It is the possibility of Lost Updates from the UI perspective that we are trying to guard against here, and the UI is NOT the client of Sql Anywhere. We are planning to use Snapshot isolation in the database so that our server can be multi-threaded, and that readers will not block writers, but we still require concurrency control. Some of our operations, we explicitly implement a pessimistic locking scheme because the cost of conflicts to the user is so high that it is better to not let them change data in the first place, however, for most of the application, we want to employ optimistic concurrency control because the probability of conflict is low, and the consequence are manageable.

(06 Oct '13, 19:57) Scott Baldwin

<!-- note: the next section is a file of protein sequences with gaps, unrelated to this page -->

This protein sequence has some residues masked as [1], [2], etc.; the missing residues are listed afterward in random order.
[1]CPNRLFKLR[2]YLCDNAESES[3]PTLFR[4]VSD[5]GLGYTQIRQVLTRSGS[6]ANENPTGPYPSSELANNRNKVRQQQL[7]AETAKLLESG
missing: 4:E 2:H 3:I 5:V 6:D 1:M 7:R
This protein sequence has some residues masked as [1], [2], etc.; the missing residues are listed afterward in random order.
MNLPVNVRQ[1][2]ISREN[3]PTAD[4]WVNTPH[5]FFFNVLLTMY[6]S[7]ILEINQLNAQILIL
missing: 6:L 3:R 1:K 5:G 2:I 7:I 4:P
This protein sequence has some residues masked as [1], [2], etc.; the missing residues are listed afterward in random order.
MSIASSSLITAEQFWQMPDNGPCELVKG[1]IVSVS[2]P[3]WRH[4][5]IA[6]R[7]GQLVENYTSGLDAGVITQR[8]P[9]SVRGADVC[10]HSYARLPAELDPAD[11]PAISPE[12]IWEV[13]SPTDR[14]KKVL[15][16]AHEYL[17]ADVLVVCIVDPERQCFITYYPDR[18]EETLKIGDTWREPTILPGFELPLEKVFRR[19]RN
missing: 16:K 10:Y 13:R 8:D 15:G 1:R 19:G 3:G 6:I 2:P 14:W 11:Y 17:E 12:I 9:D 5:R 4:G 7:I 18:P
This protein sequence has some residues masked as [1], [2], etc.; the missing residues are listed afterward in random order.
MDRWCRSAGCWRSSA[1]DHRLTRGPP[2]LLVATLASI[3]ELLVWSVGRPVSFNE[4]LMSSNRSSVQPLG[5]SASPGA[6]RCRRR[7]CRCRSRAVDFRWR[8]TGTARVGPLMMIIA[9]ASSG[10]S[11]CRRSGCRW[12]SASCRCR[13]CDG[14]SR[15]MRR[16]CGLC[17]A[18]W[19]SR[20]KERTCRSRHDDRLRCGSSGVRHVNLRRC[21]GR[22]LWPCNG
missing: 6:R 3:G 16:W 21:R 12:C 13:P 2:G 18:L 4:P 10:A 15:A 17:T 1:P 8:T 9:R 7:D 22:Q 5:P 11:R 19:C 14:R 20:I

@Scott, thanks for the detailed clarification. Then I guess the timestamp-based approach you are planning (i.e. comparing the originally fetched timestamp with the timestamp just before (or during) the update is done) is the appropriate way to go.

In case the application may keep running continuously even when the database engine is restarted, do you plan to additionally check for decreased timestamp values (i.e. say, in order to raise a notification that "database-time" has been reset)?

(07 Oct '13, 08:31) Volker Barth

@Volker, actually, because of the issues with timestamp being clock dependent, we are now actually leaning towards not using it, and instead having a globally (from the database perspective) monotonically increasing BIGINT value as a versioning field.